ponte linden (6)a

Referring back to that picture of my neckline I’ve now marked in those 3 points as A, B, and C. Now, when I marked the alignment points on the neckline band I just defaulted to CB/CF and crucially, put my shoulder alignment marks midway between those two points. But , (and this is where I think I went wrong) the distance from shoulder point to shoulder point, is different across the back neckline (A to B), than it is at the front neckline (A to C to B). So actually it’s not an even distribution of the neckband around the neckline, but a proportional one….

ponte linden (10)a

So what I’m thinking I should have done (and I’d like to hear your thoughts on this peops), is measure from A to B, and mark my shoulder points along the back neckline according to that measurement. However, moving those points back will mean more neckband length needs to be absorbed into the front neckline. And well….that’s no good because at the moment it’s sitting perfectly. Gah! Which means, actually it’s still too long. Which brings me onto the dreaded stretch percentage…

I actually don’t think there is a hard and fast formula/rule that will work on every project I suspect it’s a combination of factors….and stretch percentage HAS to be factored in. So I needed to work that out in order to try and reverse calculate what my perfect neckband length should have been, with stretch percentage taken into account…ponte linden

What you’re looking at here is my metre rule, laid flat on my cutting table and butted up against a wall so it won’t go anywhere. A folded band of my fabric bulldog clipped to the end of my ruler.

ponte linden

I take hold of the fabric with my thumbnail at the 10cm mark…

ponte linden

Then stretch it along the ruler until I feel it reaching the limits of it’s stretch capacity, and note the number my thumbnail reaches. 15 in this case.

So, to calculate stretch percentage it’s the second measurement (15) divided by the first (10) then minus 1. Which in this instance is 0.5. Which means this fabric has a stretch percentage of 50%.

Now, here’s my theory, that I intend to test out on my next neckline. And again, I’d love your thoughts on this. Using the “triangle measurement” method I cut my neckband at 52.5cm. (Apologies for flitting between metric and imperial peops!) The actual circumference of my neckline was 61 cm. Same calculation as above  (61/52.5)-1= 0.16.  So the neckband that I’m attaching is stretching by 16% to get round the circumference of the neckline.  For a fabric with 50% stretch, that’s less than half the potential stretch available to me on this particular neckline. Now I know, from how the neckband turned out that it’s not quite stretching enough to lay completely flat all the way around.  Which means I’m close, but not quite close enough.

So how about this….if I theorise/guestimate that I want to use half of the stretch percentage available to me, (to get a balance between stretching but not over stretching my neckband), then I would need this band to stretch by 25%….and therefore be 25% smaller than my neckline. So….if I take my original neckline circumference of 61cm and reduce that by 25% as follows 61 x 0.25 = 15.25 then 61 – 15.25 = 45.75cm.

So, if I had cut my neckline at 45.75 cm instead of 52.5cm….would it have laid flat all the way round?  It’s a difference of 6″ to the neckline circumference so it sounds extreme. Hmm…not sure about that one. 6″ seems alot doesn’t it? 3″ shorter than I actually cut it. The finished neckline wasn’t THAT far wrong. Perhaps I should strike the middle ground between the 16% difference the “triangle method” gave me and the 25% figure and opt for a neckband 20% shorter than the neckband circumference. That would make my neckband 4.8″ shorter than my neckline. 1.8″ shorter than I actually cut it. That sounds more feasible to me. Knowing how the back neckline turned out that 1.8″ less in the neckband would probably have done it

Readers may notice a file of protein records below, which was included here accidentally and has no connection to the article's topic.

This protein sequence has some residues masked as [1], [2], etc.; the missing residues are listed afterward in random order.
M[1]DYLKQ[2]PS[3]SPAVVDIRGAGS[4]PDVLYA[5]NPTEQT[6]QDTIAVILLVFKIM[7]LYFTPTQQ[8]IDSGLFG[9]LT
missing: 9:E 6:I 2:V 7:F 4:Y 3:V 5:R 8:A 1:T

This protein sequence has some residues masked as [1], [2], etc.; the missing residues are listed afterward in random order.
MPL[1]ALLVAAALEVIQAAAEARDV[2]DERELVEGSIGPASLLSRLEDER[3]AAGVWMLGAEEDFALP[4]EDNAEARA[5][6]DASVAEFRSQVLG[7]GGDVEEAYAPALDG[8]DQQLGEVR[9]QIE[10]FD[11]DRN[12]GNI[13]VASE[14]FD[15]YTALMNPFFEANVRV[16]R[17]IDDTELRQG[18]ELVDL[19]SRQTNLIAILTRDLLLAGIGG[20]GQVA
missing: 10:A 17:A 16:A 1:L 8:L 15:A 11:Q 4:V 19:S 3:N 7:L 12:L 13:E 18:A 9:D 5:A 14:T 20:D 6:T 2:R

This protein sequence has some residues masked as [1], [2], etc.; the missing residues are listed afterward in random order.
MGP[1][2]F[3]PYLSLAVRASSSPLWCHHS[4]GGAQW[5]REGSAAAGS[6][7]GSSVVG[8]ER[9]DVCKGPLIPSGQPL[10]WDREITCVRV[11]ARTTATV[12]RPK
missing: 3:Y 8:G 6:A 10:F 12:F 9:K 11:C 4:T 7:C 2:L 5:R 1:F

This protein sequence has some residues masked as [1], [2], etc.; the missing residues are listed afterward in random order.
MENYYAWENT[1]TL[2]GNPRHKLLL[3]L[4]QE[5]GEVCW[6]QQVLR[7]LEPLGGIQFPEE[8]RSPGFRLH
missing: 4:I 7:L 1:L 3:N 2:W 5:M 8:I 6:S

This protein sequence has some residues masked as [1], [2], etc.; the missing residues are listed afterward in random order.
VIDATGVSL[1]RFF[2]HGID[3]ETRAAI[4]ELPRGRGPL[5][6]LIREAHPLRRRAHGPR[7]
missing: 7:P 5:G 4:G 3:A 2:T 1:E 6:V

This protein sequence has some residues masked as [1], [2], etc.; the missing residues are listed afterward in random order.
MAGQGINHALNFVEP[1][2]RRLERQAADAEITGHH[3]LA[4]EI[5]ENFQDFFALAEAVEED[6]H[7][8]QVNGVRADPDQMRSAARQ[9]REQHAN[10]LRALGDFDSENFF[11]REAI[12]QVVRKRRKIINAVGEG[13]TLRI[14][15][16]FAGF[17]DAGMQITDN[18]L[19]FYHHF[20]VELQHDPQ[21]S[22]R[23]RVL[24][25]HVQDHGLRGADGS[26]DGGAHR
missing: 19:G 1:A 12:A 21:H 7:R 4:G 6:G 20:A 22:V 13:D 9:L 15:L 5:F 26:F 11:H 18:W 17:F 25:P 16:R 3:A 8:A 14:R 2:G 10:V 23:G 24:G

In any case, I’m beginning to conclude that using the triangle method of measuring the neckline will get me in the right ball park; but that needs to be counter checked with the stretch percentage of the fabric I’m using. This COULD be the key to getting the right neckband ratio for any given project. (I don’t think it’s as simple as just cutting the neckband 3″ shorter than the neckline every time, when you take into account that some fabrics will need to stretch more in order to sit flat.)  I’m leaning towards calculating the stretch percentage of the fabric, then using somewhere between a third to a half of the stretch potential of the fabric, (so basically 2/5) to calculate the neckband length, based on the neckline circumference. Clear as mud right, lol?!

What say you?? Does the above make sense? Are any of my calculations off? (I’m no maths genius, lol!) Do you have your own method??? Share away peops. Let’s geek out together!


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Asymmetric Pleated Tunic

DIY Asymmetric Gathered Tunic at www.makery.uk

This mustard knit has been sat in my stash since a few months before we moved last year. I recovered it from storage last week. It is soooooo stretchy and since I didn’t have the right colour cones for my overlocker, I opted to sew this on my standard machine. One word. Aaaargh! But hey…with the aid of a walking foot and a bit of coaxing I got there. The finish isn’t perfect. But in truth this is very much a toile/prototype of an idea I wanted to try out. So in the context of that…I’m content.

Content enough to want to share, because I think in principle, this idea works.  The concept is essentially an easy way to give a shapeless garment definition through simple gathering. So I started by making a shapeless garment! Two simple rectangles sewn together across the top and sides with holes left open for the head and the arms. Not dissimilar to my pashmina refashion…but with less chalking (!) and plenty of width to play with…literally two rectangles…then neckline and armholes finished then hemmed…

DIY Asymmetric Gathered Tunic at www.makery.uk

Then I simply pinched out pleats, gathering the excess fabric into one point. Eventually settling on four pleats set off centre just on the lower bust curve. The problem I sometimes have with overly loose tops is that, because I have a largish bust, they have a tendency to hang from the bust point, disguising any shape below the bust and well…just looking a bit “tenty”. Once I’d settled on my arrangement of pleats I simply hand stitched them in place. It provides juuuust enough shaping whilst still allowing me to indulge my love of loose tops!

I could see this being useful for refashioning oversized tops and shirts…..don’t be surprised if you see this technique pop up again basically!